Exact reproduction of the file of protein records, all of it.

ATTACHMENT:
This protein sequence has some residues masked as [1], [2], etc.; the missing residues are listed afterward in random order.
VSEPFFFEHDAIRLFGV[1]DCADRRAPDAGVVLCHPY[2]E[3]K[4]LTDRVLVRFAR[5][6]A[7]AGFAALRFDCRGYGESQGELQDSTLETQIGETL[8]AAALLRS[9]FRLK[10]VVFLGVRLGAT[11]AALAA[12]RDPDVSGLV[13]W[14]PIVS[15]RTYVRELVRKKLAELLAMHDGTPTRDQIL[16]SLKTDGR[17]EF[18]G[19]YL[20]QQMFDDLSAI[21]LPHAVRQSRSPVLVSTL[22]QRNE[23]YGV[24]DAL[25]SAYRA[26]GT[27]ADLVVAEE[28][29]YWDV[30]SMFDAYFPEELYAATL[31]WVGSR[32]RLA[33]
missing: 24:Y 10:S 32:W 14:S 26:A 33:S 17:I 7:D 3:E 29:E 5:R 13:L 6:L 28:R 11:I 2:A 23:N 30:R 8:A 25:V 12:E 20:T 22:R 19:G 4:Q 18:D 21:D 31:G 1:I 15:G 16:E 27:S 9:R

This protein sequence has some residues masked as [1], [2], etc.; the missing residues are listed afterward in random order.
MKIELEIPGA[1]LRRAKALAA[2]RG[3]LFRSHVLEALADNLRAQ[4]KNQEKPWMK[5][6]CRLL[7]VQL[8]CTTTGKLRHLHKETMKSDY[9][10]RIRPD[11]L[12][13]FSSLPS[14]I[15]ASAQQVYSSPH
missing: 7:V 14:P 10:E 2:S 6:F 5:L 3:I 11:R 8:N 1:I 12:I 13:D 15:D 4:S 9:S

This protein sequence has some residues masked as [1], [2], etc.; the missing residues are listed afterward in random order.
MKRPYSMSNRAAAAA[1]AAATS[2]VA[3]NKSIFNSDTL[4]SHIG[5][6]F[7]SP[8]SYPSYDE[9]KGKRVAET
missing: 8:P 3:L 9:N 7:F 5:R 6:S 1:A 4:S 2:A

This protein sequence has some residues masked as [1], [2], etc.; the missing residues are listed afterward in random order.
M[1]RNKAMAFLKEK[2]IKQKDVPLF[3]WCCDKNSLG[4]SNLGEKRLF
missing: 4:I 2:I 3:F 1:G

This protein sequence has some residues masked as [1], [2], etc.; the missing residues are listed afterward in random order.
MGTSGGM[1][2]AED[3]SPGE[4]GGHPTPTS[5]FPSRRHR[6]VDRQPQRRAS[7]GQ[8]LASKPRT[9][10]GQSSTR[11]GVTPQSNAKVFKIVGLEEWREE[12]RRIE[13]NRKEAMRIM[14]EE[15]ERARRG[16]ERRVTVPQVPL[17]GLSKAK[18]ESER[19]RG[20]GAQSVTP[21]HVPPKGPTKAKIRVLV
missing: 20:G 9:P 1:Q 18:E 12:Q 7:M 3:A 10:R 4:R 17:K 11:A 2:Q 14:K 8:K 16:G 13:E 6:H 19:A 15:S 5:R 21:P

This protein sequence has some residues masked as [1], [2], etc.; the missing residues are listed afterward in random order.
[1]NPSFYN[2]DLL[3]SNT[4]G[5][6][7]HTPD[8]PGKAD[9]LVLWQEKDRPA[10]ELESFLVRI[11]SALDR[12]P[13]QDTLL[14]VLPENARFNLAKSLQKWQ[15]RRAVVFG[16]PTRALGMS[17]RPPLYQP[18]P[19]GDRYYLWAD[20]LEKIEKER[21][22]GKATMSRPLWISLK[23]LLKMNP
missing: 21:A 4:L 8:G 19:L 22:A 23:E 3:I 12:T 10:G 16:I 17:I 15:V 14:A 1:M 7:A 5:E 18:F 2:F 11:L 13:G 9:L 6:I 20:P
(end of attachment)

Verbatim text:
This protein sequence has some residues masked as [1], [2], etc.; the missing residues are listed afterward in random order.
VSEPFFFEHDAIRLFGV[1]DCADRRAPDAGVVLCHPY[2]E[3]K[4]LTDRVLVRFAR[5][6]A[7]AGFAALRFDCRGYGESQGELQDSTLETQIGETL[8]AAALLRS[9]FRLK[10]VVFLGVRLGAT[11]AALAA[12]RDPDVSGLV[13]W[14]PIVS[15]RTYVRELVRKKLAELLAMHDGTPTRDQIL[16]SLKTDGR[17]EF[18]G[19]YL[20]QQMFDDLSAI[21]LPHAVRQSRSPVLVSTL[22]QRNE[23]YGV[24]DAL[25]SAYRA[26]GT[27]ADLVVAEE[28][29]YWDV[30]SMFDAYFPEELYAATL[31]WVGSR[32]RLA[33]
missing: 24:Y 10:S 32:W 14:S 26:A 33:S 17:I 7:D 3:E 29:E 5:R 13:L 6:L 28:R 11:I 2:A 23:N 30:R 8:A 25:V 12:E 20:T 22:R 19:G 4:Q 18:D 21:D 31:G 1:I 15:G 16:E 27:S 9:R

This protein sequence has some residues masked as [1], [2], etc.; the missing residues are listed afterward in random order.
MKIELEIPGA[1]LRRAKALAA[2]RG[3]LFRSHVLEALADNLRAQ[4]KNQEKPWMK[5][6]CRLL[7]VQL[8]CTTTGKLRHLHKETMKSDY[9][10]RIRPD[11]L[12][13]FSSLPS[14]I[15]ASAQQVYSSPH
missing: 7:V 14:P 10:E 2:S 6:F 5:L 3:I 11:R 8:N 1:I 12:I 13:D 15:D 4:S 9:S

This protein sequence has some residues masked as [1], [2], etc.; the missing residues are listed afterward in random order.
MKRPYSMSNRAAAAA[1]AAATS[2]VA[3]NKSIFNSDTL[4]SHIG[5][6]F[7]SP[8]SYPSYDE[9]KGKRVAET
missing: 8:P 3:L 9:N 7:F 5:R 6:S 1:A 4:S 2:A

This protein sequence has some residues masked as [1], [2], etc.; the missing residues are listed afterward in random order.
M[1]RNKAMAFLKEK[2]IKQKDVPLF[3]WCCDKNSLG[4]SNLGEKRLF
missing: 4:I 2:I 3:F 1:G

This protein sequence has some residues masked as [1], [2], etc.; the missing residues are listed afterward in random order.
MGTSGGM[1][2]AED[3]SPGE[4]GGHPTPTS[5]FPSRRHR[6]VDRQPQRRAS[7]GQ[8]LASKPRT[9][10]GQSSTR[11]GVTPQSNAKVFKIVGLEEWREE[12]RRIE[13]NRKEAMRIM[14]EE[15]ERARRG[16]ERRVTVPQVPL[17]GLSKAK[18]ESER[19]RG[20]GAQSVTP[21]HVPPKGPTKAKIRVLV
missing: 20:G 9:P 1:Q 18:E 12:Q 7:M 3:A 10:R 4:R 17:K 11:A 2:Q 14:K 8:K 16:G 13:E 6:H 19:A 15:S 5:R 21:P

This protein sequence has some residues masked as [1], [2], etc.; the missing residues are listed afterward in random order.
[1]NPSFYN[2]DLL[3]SNT[4]G[5][6][7]HTPD[8]PGKAD[9]LVLWQEKDRPA[10]ELESFLVRI[11]SALDR[12]P[13]QDTLL[14]VLPENARFNLAKSLQKWQ[15]RRAVVFG[16]PTRALGMS[17]RPPLYQP[18]P[19]GDRYYLWAD[20]LEKIEKER[21][22]GKATMSRPLWISLK[23]LLKMNP
missing: 21:A 4:L 8:G 19:L 22:A 23:E 3:I 12:T 10:G 16:I 17:I 15:V 14:A 1:M 7:A 5:E 18:F 2:F 11:L 13:G 9:L 6:I 20:P